From shovel to GPS: field cultivating technology | Business

Precision farming, digitization, artificial intelligence, drones, sensors to detect pests or to know the needs of plants, geolocation systems in livestock and crop farms… are tools that were hardly known and used in agricultural activity until a few years ago. Today, although it may not seem so at times, it is terms that the sector has already become familiar with, especially the new generations, with the aim of gaining efficiency, profitability, savings and achieving sustainability.

According to data from the Spanish Association for the Digitization of Agriculture, Agro-Food, Livestock, Fishing and Rural Areas, AgroTech, Spain ranks first in the development of this type of company with more than 750 companies, surpassed only by the United States. States and India, with nearly fifty different technology applications companies. With these numbers, Spain leads the sector in Europe, tripling companies from member states such as the Netherlands, Germany or France. A fact about the youth of the sector: 60% of these companies were established less than five years ago and 40% are between the ages of five and ten.

For the president of the association, Evan Lutwolf, due to its recent constitution, the volume of its turnover is not so important, although the most striking thing is that it grows year after year, even in the worst moments of the epidemic, in favor of many entrepreneurs to contract for their services. One in eight companies increased their sales in the past year and 84% of them planned to increase their workforce; It is one of the activities that increases its employment levels the most, according to its data. Today, 60% of these companies bill less than 250,000 euros. “Our agriculture and food sectors face many challenges, such as increasing productivity due to the need to be more sustainable from an environmental point of view, and in the context of very high increases in input prices, social costs, etc., and indicating the practical impossibility of setting selling prices. Lütolf believes that the challenge can only be met if progress is made in digital transformation processes that are economically feasible and profitable, while at the same time, aligned with environmental and social requirements.

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In Mazzuela, Burgos, in the deepest of Castile, half a century ago, Mr. Zacharia spread seeds and fertilizer, with a sack of “Cepadera” on his shoulder. A few decades later, his son Fidenciano did so with a fertilizer spreader attached to a tractor, but without knowing exactly where to put the product. Today, son, Eduardo, has a GPS built into the tractor. “This allows me to be more rational when sowing or fertilizing, while saving about 100 kilograms per hectare. I do the same with regard to the use of phytosanitary products,” he confirms. However, the farmer regrets that the advances represented by new technologies have not been imposed in this area, because it means having accurate information on each land, with its corresponding analyzes to process each one according to its requirements, and great savings as well. as higher returns.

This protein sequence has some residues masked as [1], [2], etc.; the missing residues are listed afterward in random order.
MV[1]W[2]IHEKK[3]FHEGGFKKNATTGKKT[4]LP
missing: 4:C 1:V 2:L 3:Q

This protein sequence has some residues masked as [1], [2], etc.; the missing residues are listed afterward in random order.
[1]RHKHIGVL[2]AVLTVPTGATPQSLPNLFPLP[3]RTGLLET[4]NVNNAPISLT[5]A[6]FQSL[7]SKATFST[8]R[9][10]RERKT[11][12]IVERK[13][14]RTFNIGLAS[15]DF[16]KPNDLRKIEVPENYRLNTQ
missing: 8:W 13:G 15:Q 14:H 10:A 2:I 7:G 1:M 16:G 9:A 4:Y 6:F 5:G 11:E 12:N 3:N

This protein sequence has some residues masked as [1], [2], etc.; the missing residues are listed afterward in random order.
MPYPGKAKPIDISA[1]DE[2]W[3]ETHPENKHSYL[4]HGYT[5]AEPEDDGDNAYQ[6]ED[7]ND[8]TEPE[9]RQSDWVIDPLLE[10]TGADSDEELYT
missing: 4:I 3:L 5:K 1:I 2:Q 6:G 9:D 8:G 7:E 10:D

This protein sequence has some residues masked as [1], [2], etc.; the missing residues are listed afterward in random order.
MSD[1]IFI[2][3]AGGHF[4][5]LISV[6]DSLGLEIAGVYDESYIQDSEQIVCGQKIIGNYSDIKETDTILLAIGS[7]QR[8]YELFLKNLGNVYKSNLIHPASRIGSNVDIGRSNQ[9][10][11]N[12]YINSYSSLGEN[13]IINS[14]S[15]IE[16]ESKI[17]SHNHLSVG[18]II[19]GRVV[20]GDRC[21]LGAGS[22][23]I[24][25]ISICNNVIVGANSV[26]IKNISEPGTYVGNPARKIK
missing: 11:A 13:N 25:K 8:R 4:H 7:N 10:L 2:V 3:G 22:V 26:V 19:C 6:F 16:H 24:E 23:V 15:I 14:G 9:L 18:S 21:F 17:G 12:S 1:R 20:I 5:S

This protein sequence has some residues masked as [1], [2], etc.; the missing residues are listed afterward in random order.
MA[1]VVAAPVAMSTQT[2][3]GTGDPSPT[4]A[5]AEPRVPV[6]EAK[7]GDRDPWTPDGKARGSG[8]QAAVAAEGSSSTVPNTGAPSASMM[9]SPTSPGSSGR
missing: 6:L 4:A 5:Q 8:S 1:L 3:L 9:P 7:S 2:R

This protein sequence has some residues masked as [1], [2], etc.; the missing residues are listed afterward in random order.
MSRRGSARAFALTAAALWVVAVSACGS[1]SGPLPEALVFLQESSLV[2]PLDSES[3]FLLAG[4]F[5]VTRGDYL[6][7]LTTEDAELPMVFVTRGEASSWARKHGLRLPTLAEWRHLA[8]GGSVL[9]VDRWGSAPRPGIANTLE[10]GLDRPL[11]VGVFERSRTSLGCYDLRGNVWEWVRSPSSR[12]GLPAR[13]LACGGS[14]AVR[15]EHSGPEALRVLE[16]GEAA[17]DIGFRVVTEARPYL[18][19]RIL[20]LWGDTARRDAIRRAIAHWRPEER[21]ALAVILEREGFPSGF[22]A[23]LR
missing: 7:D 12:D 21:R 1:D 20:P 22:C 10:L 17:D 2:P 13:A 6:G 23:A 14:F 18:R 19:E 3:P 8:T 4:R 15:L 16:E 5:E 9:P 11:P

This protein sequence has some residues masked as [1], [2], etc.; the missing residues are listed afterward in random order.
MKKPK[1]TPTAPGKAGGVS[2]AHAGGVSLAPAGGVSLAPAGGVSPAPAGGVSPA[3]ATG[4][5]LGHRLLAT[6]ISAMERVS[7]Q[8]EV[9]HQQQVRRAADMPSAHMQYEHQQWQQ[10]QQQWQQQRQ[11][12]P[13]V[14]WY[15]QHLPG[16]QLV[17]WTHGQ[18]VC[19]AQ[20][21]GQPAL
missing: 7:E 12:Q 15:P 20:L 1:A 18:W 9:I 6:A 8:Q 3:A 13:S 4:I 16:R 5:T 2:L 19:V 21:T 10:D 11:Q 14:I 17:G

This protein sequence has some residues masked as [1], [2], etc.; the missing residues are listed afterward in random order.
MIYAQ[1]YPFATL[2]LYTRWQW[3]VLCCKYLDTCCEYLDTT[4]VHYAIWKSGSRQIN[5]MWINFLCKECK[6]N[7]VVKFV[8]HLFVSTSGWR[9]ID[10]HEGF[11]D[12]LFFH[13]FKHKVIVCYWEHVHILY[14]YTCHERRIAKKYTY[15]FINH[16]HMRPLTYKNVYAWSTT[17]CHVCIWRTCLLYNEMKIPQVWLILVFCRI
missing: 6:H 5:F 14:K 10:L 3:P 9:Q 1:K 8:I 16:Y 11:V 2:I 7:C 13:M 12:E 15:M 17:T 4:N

corporate development your wages It extends throughout Spain, although it is concentrated in four autonomous communities: Andalusia, with a share of 21%; Catalonia accounts for 16%; Madrid 15% and Valencia 11%.

Among the many technologies applied by this type of company is the use of sensors at various points on a farm that allows farmers to monitor their crops, get data on their behavior, trends, water usage, plant water condition, average humidity, temperature, etc. . Or the use of geo-positioning tools, GPS, with the aim of achieving greater simplification and optimization of daily agricultural tasks, from fertilizing to planting, passing through harvesting, thus achieving permanent monitoring of the evolution of farms and data on the condition of large livestock herds. Using artificial intelligence, the farmer has the ability to predict the emergence of plant diseases and improve their cycle.